Forward reaching is an integral part of many essential daily activities. It is often performed while standing quietly or after standing up from a seated position. This study sought to determine how a preceding balance task and aging would affect the task performance and movement strategy. Twenty-two healthy young and 20 older adults participated in this study and performed forward reaching under two task conditions. In forward reach (FR), reaching was performed during quiet standing. In up-and-reach (UR), subjects stood up from a seated position and then reached forward. A motion analysis system was used to calculate the location of the center of mass (COM) and joint angles at the initial and final positions, and the finger, COM, and joint angular displacements during the reaching task. For both groups, UR was initiated in a more flexed posture and had a significantly shorter reach distance and greater ankle dorsiflexion angle, compared to FR. The location of the COM, however, did not differ between the two task conditions. Older adults were found to significantly slow down their downward and forward COM motions in UR but not young adults. These findings showed that a preceding balance task increased the task demand and required modifications in the movement strategy. For older adults, the impact of increased task demand was greater, and adopting a cautious strategy could help to complete the task safely.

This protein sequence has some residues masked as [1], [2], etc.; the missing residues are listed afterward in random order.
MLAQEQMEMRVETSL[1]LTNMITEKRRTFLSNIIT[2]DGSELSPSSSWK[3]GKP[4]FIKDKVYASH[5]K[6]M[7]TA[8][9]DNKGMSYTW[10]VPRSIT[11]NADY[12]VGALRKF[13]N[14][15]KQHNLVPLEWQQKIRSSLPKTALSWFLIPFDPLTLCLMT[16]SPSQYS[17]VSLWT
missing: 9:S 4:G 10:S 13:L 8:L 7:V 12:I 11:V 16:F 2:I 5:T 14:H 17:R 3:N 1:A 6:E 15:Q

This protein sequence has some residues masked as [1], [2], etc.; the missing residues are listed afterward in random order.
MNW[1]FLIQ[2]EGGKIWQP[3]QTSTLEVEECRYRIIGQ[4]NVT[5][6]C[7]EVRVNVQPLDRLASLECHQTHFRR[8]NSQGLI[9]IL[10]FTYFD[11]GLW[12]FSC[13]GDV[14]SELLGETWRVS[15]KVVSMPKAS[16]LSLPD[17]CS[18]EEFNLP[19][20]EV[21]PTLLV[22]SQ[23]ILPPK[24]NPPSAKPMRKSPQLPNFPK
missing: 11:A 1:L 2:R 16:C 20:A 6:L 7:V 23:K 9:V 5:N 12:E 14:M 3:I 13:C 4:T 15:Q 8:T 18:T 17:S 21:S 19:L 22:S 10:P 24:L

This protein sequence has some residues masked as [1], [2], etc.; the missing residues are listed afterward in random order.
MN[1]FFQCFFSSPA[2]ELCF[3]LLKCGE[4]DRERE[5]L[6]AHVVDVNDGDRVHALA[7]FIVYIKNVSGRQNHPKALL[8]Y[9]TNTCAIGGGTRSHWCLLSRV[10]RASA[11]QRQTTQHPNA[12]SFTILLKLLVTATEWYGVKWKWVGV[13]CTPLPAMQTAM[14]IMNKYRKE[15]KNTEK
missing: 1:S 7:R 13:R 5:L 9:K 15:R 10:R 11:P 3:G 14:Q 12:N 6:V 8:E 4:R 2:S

All Science Journal Classification (ASJC) codes